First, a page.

Cetaceans 4 Grade Curriculum—Lesson 8: Food Chains
Students will identify components of baleen and toothed whale food chains and trace energy flow.
By the conclusion of the activities, students will:
- Be able to explain how animals and plants interact in a food chain
- Be able to explain how "producers" (i.e., plants) get energy from the sun
- Be able to explain how "consumers" (i.e., animals) get energy by eating plants
- Be able to explain that some consumers are herbivores, meaning they only eat plants
- Be able to explain that some consumers are carnivores, meaning they eat other animals
- Be able to explain that some consumers are omnivores, meaning they eat plants and animals
- Be able to demonstrate (using a diagram) how energy moves through the food chain
What You Will Need
- Copy of Whale Food Chain Worksheets (pages 8-6 through 8-8) for each student
- Scissors for each student
- Glue sticks or clear tape
- Optional: Computer with Internet access and projector (or interactive whiteboard)
- Optional: Laptops or computers with Internet access for each student or small group
- Whiteboard and colored markers
Florida Sunshine State Standards
SC.4.L.17.2 Explain that animals, including humans, cannot make their own food and that when animals eat plants or other animals, the energy stored in the food source is passed to them.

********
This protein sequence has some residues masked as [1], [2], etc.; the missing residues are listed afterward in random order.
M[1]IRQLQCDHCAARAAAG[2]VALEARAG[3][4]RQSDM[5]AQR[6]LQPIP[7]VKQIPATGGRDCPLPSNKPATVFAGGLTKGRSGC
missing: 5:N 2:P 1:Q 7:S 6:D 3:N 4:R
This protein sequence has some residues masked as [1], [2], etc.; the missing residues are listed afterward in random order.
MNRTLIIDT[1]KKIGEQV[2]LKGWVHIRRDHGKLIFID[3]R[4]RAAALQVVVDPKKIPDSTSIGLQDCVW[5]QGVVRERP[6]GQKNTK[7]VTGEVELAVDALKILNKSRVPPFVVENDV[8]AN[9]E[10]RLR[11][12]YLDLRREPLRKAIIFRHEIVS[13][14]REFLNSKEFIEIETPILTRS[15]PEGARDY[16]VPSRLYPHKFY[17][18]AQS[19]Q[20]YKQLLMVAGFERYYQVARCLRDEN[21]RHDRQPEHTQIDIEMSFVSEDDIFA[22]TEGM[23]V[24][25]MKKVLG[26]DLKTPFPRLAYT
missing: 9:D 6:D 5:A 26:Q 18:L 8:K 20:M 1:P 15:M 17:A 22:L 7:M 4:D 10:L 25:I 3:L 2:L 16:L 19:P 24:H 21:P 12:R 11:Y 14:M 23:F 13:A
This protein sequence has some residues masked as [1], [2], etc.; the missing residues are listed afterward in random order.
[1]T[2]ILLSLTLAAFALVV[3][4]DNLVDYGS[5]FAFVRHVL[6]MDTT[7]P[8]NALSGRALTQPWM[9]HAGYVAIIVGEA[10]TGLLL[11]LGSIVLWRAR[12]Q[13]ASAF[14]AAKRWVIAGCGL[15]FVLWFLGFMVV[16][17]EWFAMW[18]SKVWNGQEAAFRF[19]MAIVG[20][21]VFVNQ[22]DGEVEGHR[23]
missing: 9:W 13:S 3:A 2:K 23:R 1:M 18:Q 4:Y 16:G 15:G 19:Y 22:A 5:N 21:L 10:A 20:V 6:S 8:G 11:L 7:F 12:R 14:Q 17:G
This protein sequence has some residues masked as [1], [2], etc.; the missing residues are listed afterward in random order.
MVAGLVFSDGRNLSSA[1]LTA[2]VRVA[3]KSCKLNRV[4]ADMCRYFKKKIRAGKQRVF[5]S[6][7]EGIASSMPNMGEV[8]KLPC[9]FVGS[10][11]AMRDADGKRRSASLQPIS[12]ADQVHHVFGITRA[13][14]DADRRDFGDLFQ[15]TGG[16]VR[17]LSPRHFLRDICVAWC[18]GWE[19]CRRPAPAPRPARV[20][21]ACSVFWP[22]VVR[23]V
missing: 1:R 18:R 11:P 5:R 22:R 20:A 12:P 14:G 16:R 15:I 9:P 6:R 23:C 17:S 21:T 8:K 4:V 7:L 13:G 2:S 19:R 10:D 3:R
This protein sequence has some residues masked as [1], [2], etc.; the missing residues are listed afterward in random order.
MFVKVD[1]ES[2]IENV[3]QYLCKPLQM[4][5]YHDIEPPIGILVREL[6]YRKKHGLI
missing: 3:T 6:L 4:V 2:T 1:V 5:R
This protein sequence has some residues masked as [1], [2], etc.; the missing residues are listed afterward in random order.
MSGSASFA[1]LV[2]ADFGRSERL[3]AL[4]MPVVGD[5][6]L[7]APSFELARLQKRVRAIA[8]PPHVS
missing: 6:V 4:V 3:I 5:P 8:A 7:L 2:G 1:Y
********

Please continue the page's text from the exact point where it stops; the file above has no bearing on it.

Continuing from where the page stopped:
SC.4.L.17.3 Trace the flow of energy from the sun as it is transferred along the food chain through the producers to the consumers.
SC.4.L.17.4 Recognize ways plants and animals, including humans, can impact the environment.
Common Core Standards
- (Optional) If you have access to SchoolTube, watch "Magic School Bus Gets Eaten" (Season 1: Episode 4) to introduce the concept of food chains. This can be accessed via https://www.schooltube.com/video/434b8b9aea014b058199/Magic%20school%20bus%20gets%20eaten (22 minutes).
- Explain to students that this lesson will focus on food chains. If you have previously introduced the concept of food chains, you may want to skip to step 12.
- Remind students that all living things depend on each other to survive. Explain that a food chain shows the relationships between plants and animals in an environment.
- In a food chain, there are two basic levels: producers and consumers. Remind students that plants are called producers because they can make their own food. Ask students if they remember where plants get the energy to make their own food [from the sun].
- Write the words SUN and PLANT on the board. Connect them with an arrow pointing from the sun to the plant [SUN --> PLANT]. Explain that the arrow shows which way the energy is flowing (i.e., from the sun to the plant).
- Write the word "producer" underneath PLANT on the board.
- Ask students to tell you the name of something that eats plants. Choose one of these answers and write it on the board, with an arrow pointing from PLANT to the animal (e.g., COW).
- Write the word "consumer" underneath COW. Explain that consumers cannot make their own food, so they have to get their energy from eating other things.
- Ask students if they can think of an animal that eats the animal you listed on your food chain. Using the example of cow, answers could include humans, lions, etc. Add this animal to the food chain.
- You should now have something that looks like this: